THE Welsh National League wouldn’t have enjoyed the success it did without the men in black.

In the late Seventies and early Eighties the top whistle-blowers, John Walter Lloyd, Neville Jones and Terry Hewitt, were moving on to pastures new, leaving Ken Hughes, Arthur Pritchard and Cliff Evans to take centre stage alongside those who stepped up from playing to take up refereeing like Brian Roberts and Chicky Maddocks, while Tony ’Bla Bla’ Davies without doubt was one of the sternest match officials of the time.

One of the most popular has to be Martin Colloby - a perfect gentleman, respected by all and, at the tender age of 71, still officiating today.

Brian Bevan burst onto the scene and everyone immediately realised ‘you don’t mess with Bevan’, and it was no surprise he was promoted to the top of the pyramid.

Neale Atkinson was the first referee who made his career so successful by adopting a zero tolerance to foul and abusive language and he earned so much respect for such a stance while Mike Horsfall made it to the Football League list.

Barry Rondell and Mark Stokes come into the category of being amongst the most colourful characters. In fact, I think Mark’s favourite colour is red as I recall one match in particular when my sons Paul and Rob were playing for Gresford Athletic at Coedpoeth, Stokesy booked all 10 Gresford outfield players.

Talking of no-nonsense match officials, I would add Gareth Randles, Martyn Williams, Ray Picken, Gerald Davies and Alan Alexander to this list.

If there was an award for the biggest smile, winning such an award would be Arthur ‘Posh’ Williams from Cefn.

Mike Jones from Penycae, Phil Rosowski and John Spender all get a mention while Barry Wilding will be best remembered for his part as a Sky Sports panel analyst for a live Liverpool FC game.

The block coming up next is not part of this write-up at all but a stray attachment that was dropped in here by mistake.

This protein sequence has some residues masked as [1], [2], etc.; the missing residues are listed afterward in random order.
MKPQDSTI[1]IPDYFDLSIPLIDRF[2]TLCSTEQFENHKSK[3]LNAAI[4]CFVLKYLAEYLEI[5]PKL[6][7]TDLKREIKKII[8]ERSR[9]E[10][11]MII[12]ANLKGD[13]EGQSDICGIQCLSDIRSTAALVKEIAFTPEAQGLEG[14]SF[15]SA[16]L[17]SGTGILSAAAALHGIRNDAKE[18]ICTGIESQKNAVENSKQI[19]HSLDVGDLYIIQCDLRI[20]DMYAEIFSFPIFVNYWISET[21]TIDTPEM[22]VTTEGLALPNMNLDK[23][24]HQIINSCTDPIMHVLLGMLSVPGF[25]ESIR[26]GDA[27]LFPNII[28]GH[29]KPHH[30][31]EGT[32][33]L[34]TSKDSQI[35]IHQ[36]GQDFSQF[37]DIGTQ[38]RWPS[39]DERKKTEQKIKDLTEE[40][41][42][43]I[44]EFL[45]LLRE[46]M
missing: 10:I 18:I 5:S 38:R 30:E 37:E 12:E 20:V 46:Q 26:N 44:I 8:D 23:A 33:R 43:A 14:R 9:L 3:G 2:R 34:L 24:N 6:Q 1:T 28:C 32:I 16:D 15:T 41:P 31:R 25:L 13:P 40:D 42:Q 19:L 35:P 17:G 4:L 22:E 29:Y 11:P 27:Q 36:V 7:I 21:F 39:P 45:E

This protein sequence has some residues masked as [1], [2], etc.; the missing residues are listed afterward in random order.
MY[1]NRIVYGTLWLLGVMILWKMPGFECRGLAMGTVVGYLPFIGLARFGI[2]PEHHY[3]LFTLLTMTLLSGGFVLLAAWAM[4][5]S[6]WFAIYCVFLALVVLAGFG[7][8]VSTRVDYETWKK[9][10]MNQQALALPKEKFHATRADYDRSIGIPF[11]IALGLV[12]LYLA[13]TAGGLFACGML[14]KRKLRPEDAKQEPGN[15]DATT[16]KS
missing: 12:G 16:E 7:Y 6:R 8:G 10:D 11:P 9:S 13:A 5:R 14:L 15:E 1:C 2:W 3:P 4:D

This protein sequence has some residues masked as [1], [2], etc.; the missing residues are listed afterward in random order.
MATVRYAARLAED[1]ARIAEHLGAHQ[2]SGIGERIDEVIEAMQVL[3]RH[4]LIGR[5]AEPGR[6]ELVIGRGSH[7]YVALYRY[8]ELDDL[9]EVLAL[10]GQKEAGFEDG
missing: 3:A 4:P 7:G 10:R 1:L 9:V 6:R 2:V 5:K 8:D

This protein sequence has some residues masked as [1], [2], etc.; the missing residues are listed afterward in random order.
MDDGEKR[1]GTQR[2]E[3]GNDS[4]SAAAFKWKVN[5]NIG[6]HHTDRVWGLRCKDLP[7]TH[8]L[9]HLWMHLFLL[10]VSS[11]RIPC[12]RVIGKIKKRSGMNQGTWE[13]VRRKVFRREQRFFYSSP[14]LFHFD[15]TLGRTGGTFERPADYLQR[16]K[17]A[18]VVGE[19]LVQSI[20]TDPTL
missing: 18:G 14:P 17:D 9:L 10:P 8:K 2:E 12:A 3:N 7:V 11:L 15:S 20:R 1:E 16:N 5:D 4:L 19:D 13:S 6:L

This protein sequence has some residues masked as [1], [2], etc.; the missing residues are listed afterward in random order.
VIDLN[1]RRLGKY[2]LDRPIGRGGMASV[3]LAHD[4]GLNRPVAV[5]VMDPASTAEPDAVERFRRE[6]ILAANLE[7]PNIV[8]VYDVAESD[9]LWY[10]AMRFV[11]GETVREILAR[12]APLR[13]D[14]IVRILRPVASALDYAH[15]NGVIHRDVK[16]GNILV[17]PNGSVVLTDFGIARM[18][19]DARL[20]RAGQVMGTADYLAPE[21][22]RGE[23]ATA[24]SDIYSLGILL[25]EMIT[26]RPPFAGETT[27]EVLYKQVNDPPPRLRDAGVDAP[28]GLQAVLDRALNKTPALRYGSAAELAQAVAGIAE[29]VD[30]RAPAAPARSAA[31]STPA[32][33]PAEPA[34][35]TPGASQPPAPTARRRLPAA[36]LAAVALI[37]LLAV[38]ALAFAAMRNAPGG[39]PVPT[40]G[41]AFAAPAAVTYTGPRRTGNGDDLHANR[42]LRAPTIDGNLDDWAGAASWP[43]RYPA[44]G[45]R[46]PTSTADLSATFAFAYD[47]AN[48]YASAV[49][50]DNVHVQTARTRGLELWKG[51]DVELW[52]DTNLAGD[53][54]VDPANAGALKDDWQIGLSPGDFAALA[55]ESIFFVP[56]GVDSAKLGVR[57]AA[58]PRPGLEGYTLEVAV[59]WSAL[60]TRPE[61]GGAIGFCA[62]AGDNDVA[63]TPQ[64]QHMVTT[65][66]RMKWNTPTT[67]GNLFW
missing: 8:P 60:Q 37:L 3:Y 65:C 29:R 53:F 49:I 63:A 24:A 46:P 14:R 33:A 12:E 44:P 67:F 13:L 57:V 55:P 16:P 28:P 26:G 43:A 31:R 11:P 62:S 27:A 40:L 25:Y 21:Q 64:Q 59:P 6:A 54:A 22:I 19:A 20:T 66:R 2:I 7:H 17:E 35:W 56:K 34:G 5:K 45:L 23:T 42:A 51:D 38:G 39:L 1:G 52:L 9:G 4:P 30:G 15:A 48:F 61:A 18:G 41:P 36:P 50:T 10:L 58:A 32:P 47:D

Also earning the label of ‘WNL stalwarts’ were Elly Thomas, Gary Collins, who only this season has retired, Keith Ottley, Chris Noble, Arthur Smallman, Matt Oddie and Steve Wilday.

Making the biggest impression, however, is Cheryl Foster.

A woman in a trade dominated by men for so long, our paths first crossed in the 2014 season in a derby clash between Gresford and Llay Welfare.

Red Cards and numerous yellows was par for the course but on this occasion, it proved to be a benchmark ‘Fozzy’ performance.

I spoke at length after the game and I was totally unaware she was Liverpool FC’s longest serving player and won 63 international caps for Wales.

She explained rather than totally walk away from the game she wanted to give refereeing a go.

She commanded total respect that day and her career really took off.

There were one or two very dark days and non more so than the untimely death of Bobby Williams (pictured above) 21 years ago.

The league rules dictate all clubs have to ring me with the scores but on this occasion and one hour late, Brian Johnson, who was Llay Welfare secretary, called me apologising for the delay and I remember his words vividly: “I am so sorry for the late call but I think you need to sit down Phil as I have some really bad news to share. At the end of the game, the referee Bob Williams who I know is a friend of yours collapsed and died after suffering a massive heart attack.”

Gladly, Bob’s name lives on in the annual Bob Williams awards ceremony recognising the contribution of local sportsmen in the area.

Ian Evans, who enjoyed his nickname of ‘Topman’ left this world whilst still in his prime and only recently a dear friend, Dave Lloyd, lost his battle with cancer.

As we look ahead we can thank the Welsh National League for providing the platform for several local referees recently to earn their stripes and I am referring in particular to Alex Livesey, John Jones and Tom Owen.

After a career break, it is refreshing to see Richard Wright taking up the mantle again. He took time out to manage and play for Johnstown, otherwise by now, rest assured he would be refereeing in the top flight.